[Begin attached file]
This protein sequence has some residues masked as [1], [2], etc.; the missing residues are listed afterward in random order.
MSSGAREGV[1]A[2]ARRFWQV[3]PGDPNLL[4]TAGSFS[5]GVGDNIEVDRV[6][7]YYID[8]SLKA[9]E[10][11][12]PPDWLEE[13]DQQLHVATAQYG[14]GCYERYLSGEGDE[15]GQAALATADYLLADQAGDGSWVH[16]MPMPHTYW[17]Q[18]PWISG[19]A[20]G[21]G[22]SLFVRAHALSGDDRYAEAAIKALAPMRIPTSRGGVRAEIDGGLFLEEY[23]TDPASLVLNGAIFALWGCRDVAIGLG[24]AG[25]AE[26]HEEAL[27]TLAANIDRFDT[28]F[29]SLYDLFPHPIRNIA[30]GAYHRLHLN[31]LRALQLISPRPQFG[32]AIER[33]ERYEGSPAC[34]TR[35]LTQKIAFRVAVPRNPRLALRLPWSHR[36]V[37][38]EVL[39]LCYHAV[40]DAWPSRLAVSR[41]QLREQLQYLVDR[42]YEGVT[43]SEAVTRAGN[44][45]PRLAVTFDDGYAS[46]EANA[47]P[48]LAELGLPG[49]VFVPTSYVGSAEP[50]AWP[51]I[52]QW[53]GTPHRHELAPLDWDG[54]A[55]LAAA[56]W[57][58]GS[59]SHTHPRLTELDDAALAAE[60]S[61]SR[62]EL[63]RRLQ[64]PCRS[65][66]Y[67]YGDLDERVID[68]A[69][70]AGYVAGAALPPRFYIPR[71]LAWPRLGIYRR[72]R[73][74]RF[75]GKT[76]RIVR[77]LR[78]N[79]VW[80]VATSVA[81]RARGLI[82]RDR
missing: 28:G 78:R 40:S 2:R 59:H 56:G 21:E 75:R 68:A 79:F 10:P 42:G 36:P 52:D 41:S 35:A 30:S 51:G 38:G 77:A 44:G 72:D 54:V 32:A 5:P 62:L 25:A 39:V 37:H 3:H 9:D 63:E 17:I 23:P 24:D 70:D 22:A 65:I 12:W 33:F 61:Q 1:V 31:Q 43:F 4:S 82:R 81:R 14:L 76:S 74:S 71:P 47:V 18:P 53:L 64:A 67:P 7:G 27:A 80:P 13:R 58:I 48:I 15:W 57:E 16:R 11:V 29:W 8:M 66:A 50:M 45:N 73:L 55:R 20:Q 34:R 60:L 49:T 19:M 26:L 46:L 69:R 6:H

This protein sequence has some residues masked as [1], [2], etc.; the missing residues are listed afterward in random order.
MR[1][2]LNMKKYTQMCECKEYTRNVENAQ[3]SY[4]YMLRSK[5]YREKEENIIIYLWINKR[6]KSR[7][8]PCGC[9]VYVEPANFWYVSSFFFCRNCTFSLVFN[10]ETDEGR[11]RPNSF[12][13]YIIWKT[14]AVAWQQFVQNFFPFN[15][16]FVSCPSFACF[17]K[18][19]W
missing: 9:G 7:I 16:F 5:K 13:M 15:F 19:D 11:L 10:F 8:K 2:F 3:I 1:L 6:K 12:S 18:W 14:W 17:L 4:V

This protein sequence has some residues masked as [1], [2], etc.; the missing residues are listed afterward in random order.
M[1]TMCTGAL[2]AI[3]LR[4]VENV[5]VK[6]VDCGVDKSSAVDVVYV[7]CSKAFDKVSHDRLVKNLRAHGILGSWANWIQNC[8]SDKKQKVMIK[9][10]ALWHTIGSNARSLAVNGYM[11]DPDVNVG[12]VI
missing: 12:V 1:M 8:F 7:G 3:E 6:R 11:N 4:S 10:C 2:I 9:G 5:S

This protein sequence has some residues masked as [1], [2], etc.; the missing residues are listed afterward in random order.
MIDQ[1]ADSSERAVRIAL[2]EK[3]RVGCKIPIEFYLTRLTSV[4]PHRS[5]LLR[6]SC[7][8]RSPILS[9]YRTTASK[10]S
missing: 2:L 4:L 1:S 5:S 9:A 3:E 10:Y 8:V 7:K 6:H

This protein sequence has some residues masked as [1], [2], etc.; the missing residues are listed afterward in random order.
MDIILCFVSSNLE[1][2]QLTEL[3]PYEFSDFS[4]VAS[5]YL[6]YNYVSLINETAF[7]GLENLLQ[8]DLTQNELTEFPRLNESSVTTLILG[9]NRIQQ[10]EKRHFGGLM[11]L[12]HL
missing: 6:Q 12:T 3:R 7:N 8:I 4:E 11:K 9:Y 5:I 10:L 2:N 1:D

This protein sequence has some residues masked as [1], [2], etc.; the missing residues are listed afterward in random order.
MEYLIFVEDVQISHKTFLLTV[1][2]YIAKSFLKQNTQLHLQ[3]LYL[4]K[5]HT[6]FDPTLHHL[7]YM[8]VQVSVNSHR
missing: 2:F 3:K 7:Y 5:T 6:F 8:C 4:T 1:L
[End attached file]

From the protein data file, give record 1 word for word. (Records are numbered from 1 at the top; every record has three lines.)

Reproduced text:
This protein sequence has some residues masked as [1], [2], etc.; the missing residues are listed afterward in random order.
MSSGAREGV[1]A[2]ARRFWQV[3]PGDPNLL[4]TAGSFS[5]GVGDNIEVDRV[6][7]YYID[8]SLKA[9]E[10][11][12]PPDWLEE[13]DQQLHVATAQYG[14]GCYERYLSGEGDE[15]GQAALATADYLLADQAGDGSWVH[16]MPMPHTYW[17]Q[18]PWISG[19]A[20]G[21]G[22]SLFVRAHALSGDDRYAEAAIKALAPMRIPTSRGGVRAEIDGGLFLEEY[23]TDPASLVLNGAIFALWGCRDVAIGLG[24]AG[25]AE[26]HEEAL[27]TLAANIDRFDT[28]F[29]SLYDLFPHPIRNIA[30]GAYHRLHLN[31]LRALQLISPRPQFG[32]AIER[33]ERYEGSPAC[34]TR[35]LTQKIAFRVAVPRNPRLALRLPWSHR[36]V[37][38]EVL[39]LCYHAV[40]DAWPSRLAVSR[41]QLREQLQYLVDR[42]YEGVT[43]SEAVTRAGN[44][45]PRLAVTFDDGYAS[46]EANA[47]P[48]LAELGLPG[49]VFVPTSYVGSAEP[50]AWP[51]I[52]QW[53]GTPHRHELAPLDWDG[54]A[55]LAAA[56]W[57][58]GS[59]SHTHPRLTELDDAALAAE[60]S[61]SR[62]EL[63]RRLQ[64]PCRS[65][66]Y[67]YGDLDERVID[68]A[69][70]AGYVAGAALPPRFYIPR[71]LAWPRLGIYRR[72]R[73][74]RF[75]GKT[76]RIVR[77]LR[78]N[79]VW[80]VATSVA[81]RARGLI[82]RDR
missing: 28:G 78:R 40:S 2:R 59:H 56:G 21:E 75:R 68:A 79:F 10:P 42:G 36:P 52:D 41:S 35:A 30:S 51:G 38:G 77:A 44:G 72:D 54:V 32:A 5:P 62:L 25:A 39:V 37:H 3:H 9:D 63:E 17:I 23:P 24:D 70:D 22:A 65:I 12:W 33:F 61:Q 1:V 31:Q 43:F 4:S 82:R 81:R 14:L 76:S 74:S 71:P 47:V 18:P 53:L 64:A 67:P 7:G 27:A 80:P 13:R 58:I 48:I 15:W 57:E 16:R 11:V 29:W 8:M 66:A 50:M 45:N 73:L 55:R 20:Q 34:R 60:L 49:T 19:M 26:L 46:L 69:R 6:H